Education: do we risk a lost generation?

Though most front-line educators and managers will agree that, while there have been some good take-aways from the Reform, it hardly provides the backbone of a sustainable education system adapted to our context

There have been too many harrowing occurrences involving our youngsters of school-going age, within or outside school compounds, or those who have barely emerged from the formal education structures, public or private, for society not to refuse any form of complacency regarding a very disturbing trend. Alarm bells may have received some cursory attention in the past but, undoubtedly, it is worrisome that the expressions of palpable concern among education professionals, sociologists and psychologists on the front-line have intensified over the past few years without an evidential, coordinated, appropriate scale-up of the response to those unsettling trends.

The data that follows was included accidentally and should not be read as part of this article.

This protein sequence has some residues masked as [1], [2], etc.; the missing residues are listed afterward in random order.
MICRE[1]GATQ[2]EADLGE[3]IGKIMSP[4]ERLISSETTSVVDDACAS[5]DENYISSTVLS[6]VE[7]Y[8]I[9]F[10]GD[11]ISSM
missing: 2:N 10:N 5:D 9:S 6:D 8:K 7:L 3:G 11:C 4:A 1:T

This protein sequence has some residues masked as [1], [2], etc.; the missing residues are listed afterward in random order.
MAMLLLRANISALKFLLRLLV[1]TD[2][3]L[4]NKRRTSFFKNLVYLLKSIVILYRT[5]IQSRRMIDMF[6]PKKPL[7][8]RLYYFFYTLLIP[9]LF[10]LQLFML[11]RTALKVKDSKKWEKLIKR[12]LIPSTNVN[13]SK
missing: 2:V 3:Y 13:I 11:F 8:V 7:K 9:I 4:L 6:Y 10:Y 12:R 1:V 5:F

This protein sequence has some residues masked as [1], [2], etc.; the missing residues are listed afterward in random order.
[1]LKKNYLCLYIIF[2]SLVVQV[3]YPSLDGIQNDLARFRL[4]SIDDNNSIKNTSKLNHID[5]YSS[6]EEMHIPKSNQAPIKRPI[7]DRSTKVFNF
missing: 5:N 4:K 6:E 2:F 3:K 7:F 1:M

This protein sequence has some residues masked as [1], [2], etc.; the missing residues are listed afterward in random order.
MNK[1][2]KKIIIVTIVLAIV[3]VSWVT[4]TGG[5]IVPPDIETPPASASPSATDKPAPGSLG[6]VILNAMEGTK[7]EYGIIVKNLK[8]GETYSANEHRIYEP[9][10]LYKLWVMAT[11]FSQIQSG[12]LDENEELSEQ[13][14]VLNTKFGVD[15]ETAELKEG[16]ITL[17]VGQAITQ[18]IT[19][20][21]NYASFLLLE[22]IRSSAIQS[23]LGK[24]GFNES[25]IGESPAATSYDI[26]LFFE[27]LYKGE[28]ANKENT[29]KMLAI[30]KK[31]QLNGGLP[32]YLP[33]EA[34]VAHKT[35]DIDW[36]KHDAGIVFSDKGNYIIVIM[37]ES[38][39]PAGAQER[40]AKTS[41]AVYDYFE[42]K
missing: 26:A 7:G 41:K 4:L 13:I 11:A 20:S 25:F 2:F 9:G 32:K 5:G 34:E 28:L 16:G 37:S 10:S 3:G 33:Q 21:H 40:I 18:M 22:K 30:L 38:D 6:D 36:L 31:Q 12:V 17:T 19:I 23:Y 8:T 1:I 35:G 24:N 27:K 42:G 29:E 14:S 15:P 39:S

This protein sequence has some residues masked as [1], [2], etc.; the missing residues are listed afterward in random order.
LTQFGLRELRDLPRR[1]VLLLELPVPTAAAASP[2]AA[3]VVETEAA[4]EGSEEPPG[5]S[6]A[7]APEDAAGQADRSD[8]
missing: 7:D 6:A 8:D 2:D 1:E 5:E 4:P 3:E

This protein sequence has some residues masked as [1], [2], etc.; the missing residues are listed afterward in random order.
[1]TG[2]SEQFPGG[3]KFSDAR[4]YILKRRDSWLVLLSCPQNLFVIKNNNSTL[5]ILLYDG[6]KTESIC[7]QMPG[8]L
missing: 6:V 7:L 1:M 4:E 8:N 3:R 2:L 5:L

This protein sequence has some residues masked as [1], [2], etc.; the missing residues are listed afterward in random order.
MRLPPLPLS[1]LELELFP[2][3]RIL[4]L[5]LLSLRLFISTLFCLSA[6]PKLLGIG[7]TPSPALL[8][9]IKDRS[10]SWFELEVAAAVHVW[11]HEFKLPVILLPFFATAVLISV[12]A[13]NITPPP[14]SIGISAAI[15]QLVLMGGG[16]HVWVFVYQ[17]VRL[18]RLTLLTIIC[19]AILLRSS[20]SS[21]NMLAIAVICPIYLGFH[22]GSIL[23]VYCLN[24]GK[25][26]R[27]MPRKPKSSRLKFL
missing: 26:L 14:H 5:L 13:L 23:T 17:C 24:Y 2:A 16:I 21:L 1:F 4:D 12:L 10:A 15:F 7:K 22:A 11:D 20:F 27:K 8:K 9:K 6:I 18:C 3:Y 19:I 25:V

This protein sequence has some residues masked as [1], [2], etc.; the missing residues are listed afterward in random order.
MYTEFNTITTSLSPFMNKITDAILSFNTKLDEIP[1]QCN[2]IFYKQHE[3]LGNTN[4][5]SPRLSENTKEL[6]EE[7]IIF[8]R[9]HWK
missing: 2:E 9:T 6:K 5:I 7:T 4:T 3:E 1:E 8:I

It is perhaps the natural inclination of the education establishment to prefer officialese that nothing unduly worrying or beyond the purview of existing management structures, processes and manuals are happening inside our schools and colleges. It is after all a “nothing alarming” spin-line that dovetailed with the statements of Ministers Gayan and Dookhun since 2015. The former was busy dismantling methadone substitution therapies while dismissive of front-line reports of growing drug-related problems nationwide, and the latter might have been more focused on the numerous challenges related to the implementation of the much-vaunted Nine-Year Schooling reform.